Washington state health officials declare whooping cough epidemic


OLYMPIA, Wash. — Washington state health officials have declared an emergency state action to slow the outbreak of whooping cough, also known as pertussis.

The state's governor, Chris Gregoire, declared that emergency funds were made available Thursday to the state department of health to help curb the epidemic. According to disease investigators at the Washington department of health, 1,132 cases of whooping cough have been reported in the state through April 28, compared with 117 over the same time last year, with this year's epidemic on pace to reach as many as 3,000 cases. There were 965 cases reported in 2011. No deaths have been reported.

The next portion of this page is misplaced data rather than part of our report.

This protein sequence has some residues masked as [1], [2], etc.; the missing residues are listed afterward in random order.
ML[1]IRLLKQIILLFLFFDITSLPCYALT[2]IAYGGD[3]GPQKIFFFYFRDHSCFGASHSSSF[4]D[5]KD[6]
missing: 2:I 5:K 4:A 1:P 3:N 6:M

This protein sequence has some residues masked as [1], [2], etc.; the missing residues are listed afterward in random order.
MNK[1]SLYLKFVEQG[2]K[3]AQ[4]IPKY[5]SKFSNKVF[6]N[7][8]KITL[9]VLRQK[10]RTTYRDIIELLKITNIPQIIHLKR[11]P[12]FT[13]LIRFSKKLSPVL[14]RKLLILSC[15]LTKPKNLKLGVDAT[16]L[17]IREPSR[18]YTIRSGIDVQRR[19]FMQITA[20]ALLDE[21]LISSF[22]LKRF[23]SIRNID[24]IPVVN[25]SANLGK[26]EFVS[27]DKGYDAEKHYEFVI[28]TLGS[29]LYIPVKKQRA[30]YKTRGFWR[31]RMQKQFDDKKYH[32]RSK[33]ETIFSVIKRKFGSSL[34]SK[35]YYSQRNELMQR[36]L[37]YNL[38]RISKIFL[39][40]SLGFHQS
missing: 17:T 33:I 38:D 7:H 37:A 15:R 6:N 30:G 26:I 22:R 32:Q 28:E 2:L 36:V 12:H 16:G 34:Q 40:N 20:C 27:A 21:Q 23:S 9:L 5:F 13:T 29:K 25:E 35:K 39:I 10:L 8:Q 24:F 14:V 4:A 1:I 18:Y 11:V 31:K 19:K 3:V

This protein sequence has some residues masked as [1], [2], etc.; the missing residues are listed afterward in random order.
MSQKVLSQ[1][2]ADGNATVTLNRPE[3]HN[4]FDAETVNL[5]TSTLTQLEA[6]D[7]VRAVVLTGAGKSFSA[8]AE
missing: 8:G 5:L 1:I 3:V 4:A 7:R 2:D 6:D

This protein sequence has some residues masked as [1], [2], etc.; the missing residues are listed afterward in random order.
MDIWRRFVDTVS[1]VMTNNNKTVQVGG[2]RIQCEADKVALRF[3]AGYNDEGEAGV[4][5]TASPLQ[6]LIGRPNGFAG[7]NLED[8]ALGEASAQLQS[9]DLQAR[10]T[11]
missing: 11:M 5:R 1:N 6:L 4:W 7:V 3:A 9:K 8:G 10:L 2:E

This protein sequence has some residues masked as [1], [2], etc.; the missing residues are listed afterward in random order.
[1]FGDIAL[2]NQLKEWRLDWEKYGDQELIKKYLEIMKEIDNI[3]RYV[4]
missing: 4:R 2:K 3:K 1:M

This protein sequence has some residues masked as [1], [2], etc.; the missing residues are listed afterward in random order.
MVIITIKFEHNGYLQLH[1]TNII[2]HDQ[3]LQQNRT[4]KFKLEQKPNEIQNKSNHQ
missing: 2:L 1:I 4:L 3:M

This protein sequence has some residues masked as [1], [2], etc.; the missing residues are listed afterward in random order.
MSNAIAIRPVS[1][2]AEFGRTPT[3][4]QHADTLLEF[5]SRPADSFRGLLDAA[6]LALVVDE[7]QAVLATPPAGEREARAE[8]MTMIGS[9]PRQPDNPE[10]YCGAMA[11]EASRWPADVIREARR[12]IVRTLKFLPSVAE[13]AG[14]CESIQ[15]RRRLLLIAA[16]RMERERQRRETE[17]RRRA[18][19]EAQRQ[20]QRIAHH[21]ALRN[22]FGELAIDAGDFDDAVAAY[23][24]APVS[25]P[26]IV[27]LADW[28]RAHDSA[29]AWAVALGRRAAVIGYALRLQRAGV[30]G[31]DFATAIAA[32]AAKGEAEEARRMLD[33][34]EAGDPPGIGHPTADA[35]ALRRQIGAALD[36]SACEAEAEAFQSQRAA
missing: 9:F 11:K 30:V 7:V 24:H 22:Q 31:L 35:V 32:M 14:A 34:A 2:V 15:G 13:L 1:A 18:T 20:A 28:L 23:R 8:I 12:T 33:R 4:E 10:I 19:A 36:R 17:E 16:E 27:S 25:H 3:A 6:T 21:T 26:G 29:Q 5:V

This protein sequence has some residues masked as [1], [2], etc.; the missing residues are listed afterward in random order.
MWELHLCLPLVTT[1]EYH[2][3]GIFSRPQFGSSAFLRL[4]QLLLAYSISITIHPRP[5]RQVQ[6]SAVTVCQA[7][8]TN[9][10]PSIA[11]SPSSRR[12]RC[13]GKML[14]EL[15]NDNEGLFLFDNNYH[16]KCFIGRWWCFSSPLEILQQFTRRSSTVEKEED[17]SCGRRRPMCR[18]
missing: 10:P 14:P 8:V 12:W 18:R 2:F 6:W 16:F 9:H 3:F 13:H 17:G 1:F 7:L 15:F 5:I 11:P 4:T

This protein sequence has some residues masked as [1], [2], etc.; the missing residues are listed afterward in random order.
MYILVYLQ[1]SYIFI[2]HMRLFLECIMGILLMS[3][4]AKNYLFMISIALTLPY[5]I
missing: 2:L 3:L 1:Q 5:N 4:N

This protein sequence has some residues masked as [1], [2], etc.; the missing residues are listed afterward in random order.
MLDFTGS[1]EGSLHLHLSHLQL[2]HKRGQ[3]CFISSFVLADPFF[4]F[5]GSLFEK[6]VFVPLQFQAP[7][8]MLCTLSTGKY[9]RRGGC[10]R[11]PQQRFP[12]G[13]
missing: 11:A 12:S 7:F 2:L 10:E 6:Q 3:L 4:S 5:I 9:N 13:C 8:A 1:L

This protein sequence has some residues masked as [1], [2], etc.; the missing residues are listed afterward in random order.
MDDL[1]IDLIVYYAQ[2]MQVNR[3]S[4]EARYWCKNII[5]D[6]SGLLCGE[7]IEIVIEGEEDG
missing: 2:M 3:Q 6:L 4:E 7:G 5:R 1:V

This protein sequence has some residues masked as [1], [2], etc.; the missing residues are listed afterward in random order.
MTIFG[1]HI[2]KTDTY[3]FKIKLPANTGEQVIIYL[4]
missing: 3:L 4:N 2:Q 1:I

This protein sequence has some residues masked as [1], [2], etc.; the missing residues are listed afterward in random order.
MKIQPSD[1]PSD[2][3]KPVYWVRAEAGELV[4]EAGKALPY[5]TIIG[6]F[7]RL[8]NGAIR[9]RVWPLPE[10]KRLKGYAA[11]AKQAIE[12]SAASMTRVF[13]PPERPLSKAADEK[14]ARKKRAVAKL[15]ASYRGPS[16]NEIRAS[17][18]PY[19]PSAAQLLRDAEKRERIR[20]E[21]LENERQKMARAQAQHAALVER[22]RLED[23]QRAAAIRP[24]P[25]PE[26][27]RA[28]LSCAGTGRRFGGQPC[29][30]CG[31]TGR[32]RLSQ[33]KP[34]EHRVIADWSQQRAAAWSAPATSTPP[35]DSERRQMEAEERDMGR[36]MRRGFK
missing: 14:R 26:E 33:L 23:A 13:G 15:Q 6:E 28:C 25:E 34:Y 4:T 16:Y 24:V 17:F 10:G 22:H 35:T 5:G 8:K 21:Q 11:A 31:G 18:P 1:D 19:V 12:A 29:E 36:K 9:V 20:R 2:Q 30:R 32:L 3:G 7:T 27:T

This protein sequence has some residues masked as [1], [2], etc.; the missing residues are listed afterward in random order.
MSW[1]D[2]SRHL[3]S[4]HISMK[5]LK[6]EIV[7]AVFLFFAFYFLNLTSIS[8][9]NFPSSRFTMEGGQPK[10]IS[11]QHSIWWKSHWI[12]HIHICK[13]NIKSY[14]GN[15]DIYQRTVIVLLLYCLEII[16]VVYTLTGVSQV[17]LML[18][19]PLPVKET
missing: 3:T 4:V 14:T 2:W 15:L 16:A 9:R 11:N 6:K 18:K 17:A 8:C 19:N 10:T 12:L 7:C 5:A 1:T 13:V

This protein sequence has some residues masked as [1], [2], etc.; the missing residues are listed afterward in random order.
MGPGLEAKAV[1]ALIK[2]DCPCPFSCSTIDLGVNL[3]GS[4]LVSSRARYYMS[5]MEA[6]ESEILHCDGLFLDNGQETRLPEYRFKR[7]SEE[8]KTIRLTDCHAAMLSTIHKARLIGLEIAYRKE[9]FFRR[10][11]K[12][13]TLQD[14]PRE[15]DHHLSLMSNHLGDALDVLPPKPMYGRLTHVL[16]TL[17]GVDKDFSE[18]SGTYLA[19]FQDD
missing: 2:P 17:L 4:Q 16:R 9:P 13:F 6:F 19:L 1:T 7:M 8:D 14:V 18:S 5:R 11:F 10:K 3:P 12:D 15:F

In addition to the emergency funds, the Centers for Disease Control and Prevention has approved using federal funds designated for other immunizations to buy more than 27,000 doses of pertussis vaccine for adults who are uninsured or underinsured. Since the outbreak, such retailers and Rite Aid, Albertsons/Sav-On pharmacies and MinuteClinic, the retail clinic operator owned by CVS Caremark, have increased the availability of the Tdap vaccine against whooping cough at its locations.

“I've been following the epidemic closely and the continued increase in cases has me very concerned about the health of our residents," Gregoire said. "I'm especially concerned about the vulnerable babies in our communities that are too young to be fully immunized. These actions will help state and local health leaders get vaccine into people’s arms so we can stem the tide."

Mary Selecky, the state's secretary of health, declared a whooping cough epidemic in Washington last month.

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